“In the past, it was only quiet during the fasting month. Now, it feels like RSA stalls are hidden away in a corner and people have forgotten us,” said Nizamuddin Ahmad, 54.
This is the first time in 28 years as a PLUS business partner that Nizamuddin has not been able to open for business. This is because selling labu sayong (water calabash), mats and bamboo handicraft is not considered essential services.
“Still, it is a blessing to take a break and do some farming in the last two months,” he said.
Nizamuddin has been involved in the craft industry for over two decades, and has received recognition from Tourism Perak for promoting local arts and crafts.
“People used to think operating a shop in the north-bound RSA Sungai Perak was akin to having a gold mine. People would travel from afar just to buy my labu sayong from Sungai Perak – we were that famous!”
Three of his five workers have stayed on. His older son, aged 24, is following in his footsteps and helping him at the shop while his younger son, aged 20, is in university.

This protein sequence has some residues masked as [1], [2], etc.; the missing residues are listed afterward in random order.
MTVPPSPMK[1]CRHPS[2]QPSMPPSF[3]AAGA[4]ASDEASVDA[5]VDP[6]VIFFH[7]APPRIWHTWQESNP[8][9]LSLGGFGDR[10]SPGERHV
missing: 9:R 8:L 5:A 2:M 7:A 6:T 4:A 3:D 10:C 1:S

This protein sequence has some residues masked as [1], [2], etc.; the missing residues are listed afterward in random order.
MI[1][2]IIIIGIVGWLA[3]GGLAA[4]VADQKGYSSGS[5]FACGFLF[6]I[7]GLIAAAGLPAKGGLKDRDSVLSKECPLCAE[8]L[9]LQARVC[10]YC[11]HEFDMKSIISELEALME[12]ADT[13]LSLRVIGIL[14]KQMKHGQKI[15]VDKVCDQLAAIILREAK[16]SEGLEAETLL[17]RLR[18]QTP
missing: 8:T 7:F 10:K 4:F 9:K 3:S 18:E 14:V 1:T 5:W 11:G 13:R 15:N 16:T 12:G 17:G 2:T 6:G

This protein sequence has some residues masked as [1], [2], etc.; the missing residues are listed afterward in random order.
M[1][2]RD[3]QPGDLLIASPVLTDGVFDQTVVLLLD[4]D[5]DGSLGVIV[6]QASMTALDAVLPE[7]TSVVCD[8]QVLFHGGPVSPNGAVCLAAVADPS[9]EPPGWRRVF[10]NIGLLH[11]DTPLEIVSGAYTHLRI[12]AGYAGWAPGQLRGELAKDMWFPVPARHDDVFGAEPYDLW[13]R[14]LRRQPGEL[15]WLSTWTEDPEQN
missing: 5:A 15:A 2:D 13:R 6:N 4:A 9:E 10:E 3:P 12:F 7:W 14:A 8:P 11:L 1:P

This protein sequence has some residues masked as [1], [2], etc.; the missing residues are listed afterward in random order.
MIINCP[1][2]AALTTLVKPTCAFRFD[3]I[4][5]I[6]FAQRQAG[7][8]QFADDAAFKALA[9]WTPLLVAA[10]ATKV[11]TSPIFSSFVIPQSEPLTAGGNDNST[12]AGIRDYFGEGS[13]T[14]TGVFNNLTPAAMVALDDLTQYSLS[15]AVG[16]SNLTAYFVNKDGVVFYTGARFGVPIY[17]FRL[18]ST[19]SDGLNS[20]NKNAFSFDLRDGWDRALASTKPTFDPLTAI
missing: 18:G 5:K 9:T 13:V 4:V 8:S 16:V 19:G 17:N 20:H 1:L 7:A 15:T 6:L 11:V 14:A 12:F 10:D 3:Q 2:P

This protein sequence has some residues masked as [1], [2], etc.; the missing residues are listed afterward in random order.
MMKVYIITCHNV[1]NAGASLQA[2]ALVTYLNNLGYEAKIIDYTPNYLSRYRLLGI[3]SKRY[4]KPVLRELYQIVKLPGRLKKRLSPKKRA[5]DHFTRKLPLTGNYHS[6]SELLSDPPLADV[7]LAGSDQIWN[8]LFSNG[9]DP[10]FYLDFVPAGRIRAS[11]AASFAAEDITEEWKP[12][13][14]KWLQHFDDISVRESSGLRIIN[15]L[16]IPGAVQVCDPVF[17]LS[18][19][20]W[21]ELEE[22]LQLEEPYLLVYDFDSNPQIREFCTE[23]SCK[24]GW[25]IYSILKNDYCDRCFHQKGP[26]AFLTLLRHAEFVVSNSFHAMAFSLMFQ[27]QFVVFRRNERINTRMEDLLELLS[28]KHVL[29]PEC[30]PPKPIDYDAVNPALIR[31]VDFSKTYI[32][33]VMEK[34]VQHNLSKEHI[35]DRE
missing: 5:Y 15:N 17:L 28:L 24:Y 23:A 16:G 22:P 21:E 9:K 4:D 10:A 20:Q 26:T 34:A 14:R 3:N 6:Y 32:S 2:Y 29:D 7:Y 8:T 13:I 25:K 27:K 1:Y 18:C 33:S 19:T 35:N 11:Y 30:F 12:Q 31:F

“My suppliers are also having a hard time as the villagers can’t supply the products and there are not enough buyers.
“The bulk of my sales come from the RSA as my business is still old school and hard to make the transition to online.
“PLUS has been managing the RSAs very well and all the SOPs are in place so customers can shop safely,” said Nizamuddin.
Do our part
When the country advances to Phases 3 and 4 of the National Recovery Plan, local travel will surely pick up. So if you ever find yourself on the PLUS highways – especially now due to vaccination appointments or other essential travel purposes – do stop by the RSAs to support our local vendors.
You can even use the #OrderDiSini feature on the PLUS mobile app, downloadable from Google Play Store and Apple App Store, to order ahead.